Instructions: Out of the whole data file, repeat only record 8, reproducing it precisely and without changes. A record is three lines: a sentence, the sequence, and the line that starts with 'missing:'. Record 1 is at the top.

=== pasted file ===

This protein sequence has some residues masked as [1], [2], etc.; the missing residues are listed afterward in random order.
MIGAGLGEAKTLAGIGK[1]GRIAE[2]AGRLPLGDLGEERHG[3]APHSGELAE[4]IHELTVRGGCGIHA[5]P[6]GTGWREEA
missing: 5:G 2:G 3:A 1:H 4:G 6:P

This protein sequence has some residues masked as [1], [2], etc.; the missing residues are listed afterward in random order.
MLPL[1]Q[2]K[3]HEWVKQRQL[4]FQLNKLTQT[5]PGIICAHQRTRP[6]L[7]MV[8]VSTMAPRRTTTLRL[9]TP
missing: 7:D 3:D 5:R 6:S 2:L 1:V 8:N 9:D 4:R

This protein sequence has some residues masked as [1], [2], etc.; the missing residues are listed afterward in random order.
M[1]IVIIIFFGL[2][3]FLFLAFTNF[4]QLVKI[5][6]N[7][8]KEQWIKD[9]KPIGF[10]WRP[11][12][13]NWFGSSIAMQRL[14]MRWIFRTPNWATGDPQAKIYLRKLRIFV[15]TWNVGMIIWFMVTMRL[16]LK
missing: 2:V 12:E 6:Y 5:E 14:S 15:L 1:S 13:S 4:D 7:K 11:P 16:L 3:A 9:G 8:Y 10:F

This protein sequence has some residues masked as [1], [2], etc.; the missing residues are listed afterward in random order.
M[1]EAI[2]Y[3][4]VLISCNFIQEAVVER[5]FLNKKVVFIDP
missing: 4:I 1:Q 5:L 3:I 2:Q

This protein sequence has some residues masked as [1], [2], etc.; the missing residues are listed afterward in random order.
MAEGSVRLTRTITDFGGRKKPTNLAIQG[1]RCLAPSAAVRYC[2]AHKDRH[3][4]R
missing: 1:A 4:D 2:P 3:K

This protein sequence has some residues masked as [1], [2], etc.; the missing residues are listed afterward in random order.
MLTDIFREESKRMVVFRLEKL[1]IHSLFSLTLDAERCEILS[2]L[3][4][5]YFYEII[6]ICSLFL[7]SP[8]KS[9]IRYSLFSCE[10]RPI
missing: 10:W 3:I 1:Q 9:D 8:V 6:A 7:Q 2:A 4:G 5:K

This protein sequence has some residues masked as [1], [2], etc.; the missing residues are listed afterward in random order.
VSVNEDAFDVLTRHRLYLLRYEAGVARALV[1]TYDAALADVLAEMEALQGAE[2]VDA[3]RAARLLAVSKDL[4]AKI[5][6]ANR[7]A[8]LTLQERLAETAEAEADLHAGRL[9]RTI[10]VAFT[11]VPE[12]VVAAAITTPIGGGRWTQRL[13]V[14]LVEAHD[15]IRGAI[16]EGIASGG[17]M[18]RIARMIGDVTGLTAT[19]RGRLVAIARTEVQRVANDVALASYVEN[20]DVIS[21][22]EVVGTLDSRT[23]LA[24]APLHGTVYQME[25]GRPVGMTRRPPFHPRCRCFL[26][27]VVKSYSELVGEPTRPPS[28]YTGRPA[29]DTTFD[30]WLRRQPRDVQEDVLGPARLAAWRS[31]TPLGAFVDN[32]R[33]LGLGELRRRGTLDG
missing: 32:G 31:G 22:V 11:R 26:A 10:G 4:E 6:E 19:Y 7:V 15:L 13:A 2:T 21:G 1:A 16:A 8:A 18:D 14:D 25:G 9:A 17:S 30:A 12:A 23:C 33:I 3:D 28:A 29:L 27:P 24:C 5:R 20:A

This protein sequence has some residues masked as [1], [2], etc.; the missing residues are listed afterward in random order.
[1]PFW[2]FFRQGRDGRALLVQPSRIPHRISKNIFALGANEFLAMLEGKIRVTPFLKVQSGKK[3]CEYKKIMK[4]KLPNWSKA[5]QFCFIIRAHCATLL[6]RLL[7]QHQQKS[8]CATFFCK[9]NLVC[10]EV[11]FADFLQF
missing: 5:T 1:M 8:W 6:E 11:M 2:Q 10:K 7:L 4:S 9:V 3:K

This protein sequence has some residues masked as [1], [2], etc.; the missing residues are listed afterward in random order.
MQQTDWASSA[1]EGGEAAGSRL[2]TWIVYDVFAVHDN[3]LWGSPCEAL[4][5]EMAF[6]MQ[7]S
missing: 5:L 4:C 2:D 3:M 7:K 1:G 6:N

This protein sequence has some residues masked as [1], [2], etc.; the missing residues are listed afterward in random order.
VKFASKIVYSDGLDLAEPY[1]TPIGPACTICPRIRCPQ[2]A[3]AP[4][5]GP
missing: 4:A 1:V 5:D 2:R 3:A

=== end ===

This protein sequence has some residues masked as [1], [2], etc.; the missing residues are listed afterward in random order.
[1]PFW[2]FFRQGRDGRALLVQPSRIPHRISKNIFALGANEFLAMLEGKIRVTPFLKVQSGKK[3]CEYKKIMK[4]KLPNWSKA[5]QFCFIIRAHCATLL[6]RLL[7]QHQQKS[8]CATFFCK[9]NLVC[10]EV[11]FADFLQF
missing: 5:T 1:M 8:W 6:E 11:M 2:Q 10:K 7:L 4:S 9:V 3:K